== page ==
She needed a throwing partner. That’s where the story begins. On a softball field, near the end of intramural workouts in February 2013, two freshmen at Valley High joined by the uncomplicated act of warming up.
She needed a catcher. Someone with whom to bond, to trust, to forge the sort of relationship a pitcher seeks in those flashing signals and shouting words of encouragement when a ball doesn’t exactly hit its intended spot.
They just clicked, is all.
It just happened.
The dream was four years of varsity ball. Together. Kristina and Olivia. Pitcher and catcher. Friends for life.
Cancer doesn’t dream all that much.
Olivia Ross, the catcher, is now in Longview, Wash., a two-hour drive from Seattle, undergoing a second round of chemotherapy for leukemia, battling it all without the use of pharmaceuticals, without pain medication or appetite enhancers, determined to show everyone that you can heal by embracing only that which nature gives us.
She is 15, and she is amazing.
Kristina Manthei, the pitcher, is back in the circle for her sophomore season at Valley, having recorded a 6-4 record with a 1.55 ERA and 97 strikeouts. It’s that last number that is most important.
She is 16 and has a heart the size of any field on which she competes.
She wanted more than to create a cheer or patch on a uniform. She wanted to help in a way that would truly mean something. So when Kristina returned home in August from visiting Olivia in the hospital, where her best friend nearly died from an infection from the chemotherapy, when her heart failed and her lung collapsed and she was given a 10 percent chance of surviving, an idea was born.
Strikeout for Olivia.
Manthei and her father, Dave, came up with the idea for a campaign in which people could donate either a fixed amount of money or pledge a specific dollar figure for each strikeout Kristina records this season.
She had 162 as a freshman.
Her goal this season: 200.
“The medical bills have been overwhelming for her family,” Kristina said. “We play every game with Olivia in our hearts. The last time I saw her, with the breathing tube and all the machines ... I thought it would be the last time. It was heartbreaking. We cried and hugged and said we loved each other.
“So, yes, I’m trying a little extra hard now for every strikeout because I know how much the money will help her. We talk. We text. We FaceTime. She told me, ‘I will see you again. We will play together again.’ I miss her all the time.”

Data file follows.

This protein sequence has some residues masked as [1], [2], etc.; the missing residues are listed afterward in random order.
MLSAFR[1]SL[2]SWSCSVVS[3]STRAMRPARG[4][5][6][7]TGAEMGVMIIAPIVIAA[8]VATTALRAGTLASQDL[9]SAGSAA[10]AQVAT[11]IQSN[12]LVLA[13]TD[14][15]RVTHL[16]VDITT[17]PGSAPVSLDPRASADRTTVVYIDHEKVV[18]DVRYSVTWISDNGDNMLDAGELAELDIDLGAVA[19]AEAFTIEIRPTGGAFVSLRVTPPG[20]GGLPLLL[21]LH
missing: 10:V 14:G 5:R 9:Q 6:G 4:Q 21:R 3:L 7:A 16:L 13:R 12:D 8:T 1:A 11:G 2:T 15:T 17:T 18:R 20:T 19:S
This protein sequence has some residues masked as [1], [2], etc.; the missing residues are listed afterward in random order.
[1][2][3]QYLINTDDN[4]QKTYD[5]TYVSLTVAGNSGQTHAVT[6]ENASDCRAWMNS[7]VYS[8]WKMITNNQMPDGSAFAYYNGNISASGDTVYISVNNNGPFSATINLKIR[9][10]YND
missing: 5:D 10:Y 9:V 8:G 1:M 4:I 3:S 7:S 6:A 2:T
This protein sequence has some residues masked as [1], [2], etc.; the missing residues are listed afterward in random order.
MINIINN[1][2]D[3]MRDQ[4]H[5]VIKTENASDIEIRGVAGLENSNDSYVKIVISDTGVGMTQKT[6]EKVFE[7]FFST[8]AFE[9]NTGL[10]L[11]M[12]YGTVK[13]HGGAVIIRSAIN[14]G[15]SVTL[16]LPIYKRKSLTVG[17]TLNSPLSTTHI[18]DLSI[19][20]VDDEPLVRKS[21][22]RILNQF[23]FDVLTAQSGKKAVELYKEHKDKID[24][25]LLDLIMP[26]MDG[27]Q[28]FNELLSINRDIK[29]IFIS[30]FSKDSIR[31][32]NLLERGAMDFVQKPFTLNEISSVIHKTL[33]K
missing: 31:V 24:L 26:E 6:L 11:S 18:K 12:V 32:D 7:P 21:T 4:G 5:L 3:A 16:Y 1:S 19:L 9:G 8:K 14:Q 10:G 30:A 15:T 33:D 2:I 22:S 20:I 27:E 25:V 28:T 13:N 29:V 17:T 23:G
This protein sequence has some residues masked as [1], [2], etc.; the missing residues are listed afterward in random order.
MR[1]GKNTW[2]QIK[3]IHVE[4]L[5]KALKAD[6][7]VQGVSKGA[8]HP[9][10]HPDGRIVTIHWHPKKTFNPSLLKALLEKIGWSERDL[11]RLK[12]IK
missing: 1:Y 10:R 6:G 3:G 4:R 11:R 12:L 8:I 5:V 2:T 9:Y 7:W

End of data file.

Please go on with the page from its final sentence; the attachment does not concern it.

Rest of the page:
The trip to Washington was supposed to be nothing more than a summer vacation with her grandmother. But an illness that began near the end of last softball season turned worse, and it took all of one visit to the emergency room for doctors to realize Olivia had an advanced stage of leukemia. She wouldn’t return to Las Vegas, beginning what has been an incredibly difficult journey with her father, Todd, a single parent, at her side.
The chemotherapy has taken from Olivia her hair, but across her scalp resides a beautiful henna tattoo, drawn in the Asian tradition of using paste made from the powdered leaves of the henna plant.
Her current design is of a Dreamcatcher, based on a willow hoop in which is woven a net or web, decorated with feathers and beads.
“It is meant to keep the bad dreams away,” Olivia said. “But my dream is a good one, to come back to Las Vegas and my team at Valley High, to play with Kristina again. It keeps me positive. I spent (100 days) in the hospital and would be throwing Wiffle balls in the hallways with my physical therapist. My dream is to begin my maintenance treatment this winter and be back there fighting for my spot behind the plate next season. That hope, that drive to play again, keeps me going. The game keeps me going.
“What Kristina is doing for me with (Strikeout for Olivia) is amazing. To have that kind of support from her is overwhelming. I miss our bond the most. It’s true what they say about pitchers and catchers. To have such a friend is awesome.”
Dave Manthei has to catch himself, because if he begins to talk about his daughter’s pledge to raise as much money as possible for Olivia, well, it’s impossible to stop the tears from flowing.
“I asked Kristina when she returned from seeing Olivia in the summer and said she wanted to dedicate her season to her, ‘What do you do best?’ ” Dave said. “She said, “I strike people out.’ I said, ‘OK, let’s do something with that idea.’ Kristina is a great kid. When it comes to doing something for a friend, she will go to the end for Olivia. I couldn’t be prouder.”
Las Vegas Review-Journal sports columnist Ed Graney can be reached at firstname.lastname@example.org or 702-383-4618. He can be heard from 11 a.m. to 2 p.m. Monday through Friday on “Gridlock,” ESPN 1100 and 98.9 FM. Follow him on Twitter: @edgraney.